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The holiday’s over for credit card debt

Date: Jan 18th, 2017

There’s something about heading off on holiday that can see us throw financial caution to the wind, and it may mean arriving home with the excess baggage of an overloaded credit card. In fact, last year 41% of Australians returned from vacation in hock to their credit card, with the average holiday-induced debt being a staggering $2,705.

Taking a well-earned break is important, and I’ve come across plenty of research showing we get more joy from great experiences than we do by filling our homes with more stuff.

Nonetheless, being on holiday can see us take a relaxed approach to spending. New research by Finder shows shopping sprees are the biggest cause of vacation blowouts. One in four of us pull out the plastic to pay for luxury accommodation, and one in five use a getaway to dine at flashy restaurants.

These things are fine as long as you can afford it. However, the same study found significant numbers of Australian travellers return from holidays having built up a large credit card debt. Half of these people were about to pay off the debt straight away, but 10% took at least 12 months to clear the balance, and that means adding interest charges to the cost of a trip.

There are ways to avoid adding high interest debt to your vacation souvenirs. Drawing up a holiday budget and setting a daily spending allowance is a good start. Prepaying a number of holiday costs using your own funds before you head off is another option.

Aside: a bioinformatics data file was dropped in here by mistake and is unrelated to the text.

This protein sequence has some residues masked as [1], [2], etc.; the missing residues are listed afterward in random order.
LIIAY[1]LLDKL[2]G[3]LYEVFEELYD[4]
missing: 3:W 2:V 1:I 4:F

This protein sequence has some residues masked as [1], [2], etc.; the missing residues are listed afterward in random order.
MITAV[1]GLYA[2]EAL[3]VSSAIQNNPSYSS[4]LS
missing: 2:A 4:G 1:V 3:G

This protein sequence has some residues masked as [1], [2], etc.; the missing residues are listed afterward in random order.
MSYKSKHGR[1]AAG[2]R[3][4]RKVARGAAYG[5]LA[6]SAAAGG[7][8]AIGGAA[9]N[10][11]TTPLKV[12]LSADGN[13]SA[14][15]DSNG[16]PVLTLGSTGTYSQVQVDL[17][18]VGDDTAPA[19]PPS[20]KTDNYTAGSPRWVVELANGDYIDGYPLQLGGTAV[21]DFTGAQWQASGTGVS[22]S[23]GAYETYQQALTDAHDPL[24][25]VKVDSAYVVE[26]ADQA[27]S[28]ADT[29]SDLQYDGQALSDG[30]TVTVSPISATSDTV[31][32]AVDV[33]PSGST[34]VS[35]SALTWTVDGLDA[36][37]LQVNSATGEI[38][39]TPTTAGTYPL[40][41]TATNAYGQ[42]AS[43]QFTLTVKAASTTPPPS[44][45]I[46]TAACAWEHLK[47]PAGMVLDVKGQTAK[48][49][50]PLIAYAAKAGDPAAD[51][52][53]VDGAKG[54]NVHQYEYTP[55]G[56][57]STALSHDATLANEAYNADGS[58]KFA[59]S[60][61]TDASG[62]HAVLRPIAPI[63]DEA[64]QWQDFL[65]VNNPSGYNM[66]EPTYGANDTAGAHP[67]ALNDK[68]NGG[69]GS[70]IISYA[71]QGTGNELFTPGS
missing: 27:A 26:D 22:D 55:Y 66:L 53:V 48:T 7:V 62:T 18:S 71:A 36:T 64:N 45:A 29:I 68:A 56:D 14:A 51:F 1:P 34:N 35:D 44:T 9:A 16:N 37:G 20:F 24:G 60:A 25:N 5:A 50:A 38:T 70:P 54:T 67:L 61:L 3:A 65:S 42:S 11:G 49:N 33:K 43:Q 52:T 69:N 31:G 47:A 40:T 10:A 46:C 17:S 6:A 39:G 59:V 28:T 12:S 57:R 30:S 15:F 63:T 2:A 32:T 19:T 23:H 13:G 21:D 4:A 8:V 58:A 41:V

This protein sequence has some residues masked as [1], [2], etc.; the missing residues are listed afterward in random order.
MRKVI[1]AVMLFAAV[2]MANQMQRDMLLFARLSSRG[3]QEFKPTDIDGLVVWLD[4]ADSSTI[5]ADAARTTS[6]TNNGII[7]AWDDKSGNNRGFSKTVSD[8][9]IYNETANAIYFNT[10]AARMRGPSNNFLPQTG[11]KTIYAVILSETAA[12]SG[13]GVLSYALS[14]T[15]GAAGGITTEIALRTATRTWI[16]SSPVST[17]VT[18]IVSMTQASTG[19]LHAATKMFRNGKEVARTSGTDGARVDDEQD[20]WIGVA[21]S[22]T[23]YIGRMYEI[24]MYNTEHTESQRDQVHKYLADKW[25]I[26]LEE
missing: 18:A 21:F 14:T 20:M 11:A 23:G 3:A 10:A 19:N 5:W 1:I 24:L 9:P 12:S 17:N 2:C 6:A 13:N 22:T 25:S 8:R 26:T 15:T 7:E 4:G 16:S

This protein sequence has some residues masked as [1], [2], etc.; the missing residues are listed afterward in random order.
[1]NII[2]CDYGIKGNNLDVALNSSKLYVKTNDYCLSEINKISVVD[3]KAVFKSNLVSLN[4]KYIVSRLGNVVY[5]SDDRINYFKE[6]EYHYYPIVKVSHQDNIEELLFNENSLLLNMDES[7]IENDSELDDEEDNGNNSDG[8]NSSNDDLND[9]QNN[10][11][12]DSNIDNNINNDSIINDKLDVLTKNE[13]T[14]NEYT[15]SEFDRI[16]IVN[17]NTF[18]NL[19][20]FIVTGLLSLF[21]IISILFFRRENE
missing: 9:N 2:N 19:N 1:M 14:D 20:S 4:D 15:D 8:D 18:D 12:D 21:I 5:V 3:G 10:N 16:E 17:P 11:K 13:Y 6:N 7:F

Travel cards are useful for managing holiday spending. You simply preload the card with the foreign currency of your choice, and use it like a debit card while you’re away. If the balance starts to run low, it can be reloaded with additional funds while you’re on the go. It’s an easy way to bypass the expensive foreign currency conversion fees and high interest charges that go hand in hand with many credit cards.

If the end of the holiday season sees you facing a top-heavy credit card balance, the most effective solution is to work out the maximum you can afford to pay each month to clear the debt sooner. Then aim to stick to these repayments even if it means cutting back spending in other areas for a while. Paying only the card issuer’s minimum repayments will only drag out the debt for longer and increase the overall interest charges.

The large range of balance transfer deals available can be worth a look if your credit card sits at the high end of the interest rate spectrum. In general though, extra repayments are the key to wiping the slate clean sooner.


Paul Clitheroe is a founding director of financial planning firm ipac, Chairman of the Australian Government Financial Literacy Board and chief commentator for Money Magazine.

Source: AMP 12 January 2017

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